For 35 years one of the simplest ways to define evangelical Christianity has been to refer to the Lausanne Covenant, the document that emerged from the International Congress on World Evangelization in Lausanne, Switzerland, in 1974. Convened by American evangelist (and Christianity Today founder) Billy Graham and British clergyman John R. W. Stott, the congress brought together 2,300 church and missionary leaders from 150 countries, including a substantial number of leaders from the then-nascent evangelical communities of Africa, Latin America, and Asia. The Lausanne Covenant became a milestone in evangelical history, confidently proclaiming the continued need for evangelism when much of mainline Protestantism had lost confidence in biblical faith, while also reclaiming social responsibility when many fundamentalists disdained justice as a "liberal" concern. (Read the Lausanne Covenant at Lausanne.org/covenant.)
In October 2010, the Lausanne Movement will convene another congress, this time in Cape Town, South Africa. The majority of participants will be from the Majority World, where evangelicalism is now thriving dramatically. For the next year, Christianity Today, in partnership with the Lausanne Movement and fellow Christian publications around the world, will address some of the principal issues that confront the contemporary church as we seek to proclaim and demonstrate the gospel in all its historic depth and breadth. We are calling these articles the Global Conversation.
Taking the gospel to the ends of the earth, in obedience to the Great Commission, is an inescapable imperative. A definition of world evangelization that has won assent from Christians of all stripes was memorably summarized in the Lausanne Covenant—the document substantially crafted by John R. W. Stott and affirmed by the Lausanne Congress on World Evangelization in 1974: "Evangelization requires the whole church to take the whole gospel to the whole world."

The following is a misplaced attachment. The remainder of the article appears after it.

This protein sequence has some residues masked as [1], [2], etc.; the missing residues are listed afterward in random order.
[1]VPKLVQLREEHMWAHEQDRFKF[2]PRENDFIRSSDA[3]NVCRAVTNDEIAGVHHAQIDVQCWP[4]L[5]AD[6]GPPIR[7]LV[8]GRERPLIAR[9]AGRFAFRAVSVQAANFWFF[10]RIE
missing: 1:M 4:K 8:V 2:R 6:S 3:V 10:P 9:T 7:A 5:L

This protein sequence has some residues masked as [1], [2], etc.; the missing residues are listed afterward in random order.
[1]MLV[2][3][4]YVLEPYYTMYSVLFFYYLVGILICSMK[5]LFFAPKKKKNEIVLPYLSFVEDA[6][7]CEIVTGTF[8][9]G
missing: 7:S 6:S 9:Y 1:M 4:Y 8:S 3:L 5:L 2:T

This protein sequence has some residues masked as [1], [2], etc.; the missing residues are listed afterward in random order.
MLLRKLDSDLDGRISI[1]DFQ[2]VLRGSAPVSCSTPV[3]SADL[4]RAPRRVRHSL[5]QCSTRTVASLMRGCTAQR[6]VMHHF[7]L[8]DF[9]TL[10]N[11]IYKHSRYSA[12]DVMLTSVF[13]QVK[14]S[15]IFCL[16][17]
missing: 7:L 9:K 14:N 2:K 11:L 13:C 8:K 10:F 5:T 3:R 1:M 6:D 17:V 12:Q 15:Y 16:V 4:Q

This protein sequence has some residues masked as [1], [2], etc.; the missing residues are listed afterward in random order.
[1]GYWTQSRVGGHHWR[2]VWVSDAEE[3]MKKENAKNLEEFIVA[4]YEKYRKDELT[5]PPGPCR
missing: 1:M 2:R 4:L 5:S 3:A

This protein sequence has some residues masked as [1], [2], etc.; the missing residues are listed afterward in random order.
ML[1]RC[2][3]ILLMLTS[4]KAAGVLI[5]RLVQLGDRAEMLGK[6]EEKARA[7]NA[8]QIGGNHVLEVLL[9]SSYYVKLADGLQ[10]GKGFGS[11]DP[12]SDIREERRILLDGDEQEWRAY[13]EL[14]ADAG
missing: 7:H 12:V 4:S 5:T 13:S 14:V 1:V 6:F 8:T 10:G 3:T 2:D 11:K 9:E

The "three wholes" in this ringing phrase had been part of Christian discourse for some years before Stott drafted the covenant. Indeed, they go back to the apostle Paul, if not to the patriarch Abraham. But to keep the conversation within living memory, a stirring statement by the Dutch theologian Willem Adolf Visser't Hooft makes the point:
The command to witness to Christ is given to every member of his church. It is a commission given to the whole church to take the whole gospel to the whole world. When the church recognizes that it exists for the world, there arises a passionate concern that the blessings of the gospel of Christ should be brought to every land and to every man and woman.
This quote is all the more striking since Visser't Hooft was writing in 1961 on behalf of the World Council of Churches. Yet he seems to use the word whole primarily in a quantitative sense. For Visser't Hooft, the whole church means "every member." The whole world means "every man and woman." The whole gospel means all "the blessings of the gospel." That is surely better than some missionaries taking some blessings of the gospel to some people in some parts of the world. But the three wholes have more substantial, qualitative implications, implications that are worthy ...Read Christopher J. H. Wright's complete article
Selected writers respond to Christopher J. H. Wright from around the globe.
Considering the Lausanne movement and its development since 1974 from a Latin American missiological perspective, I am moved to thanksgiving to God for its reality and promise. Some of us feared that ...Read More
What does it mean for the whole gospel to be taken by the whole church to the whole world? It means asserting the lordship of Christ in all areas of life even as we confront the realities of our various ...Read More
Christians are so adept at theological reductionism that thousands of denominations have spun off from the teachings of Jesus. Many of these versions of Christianity are differentiated by slight hermeneutical ...Read More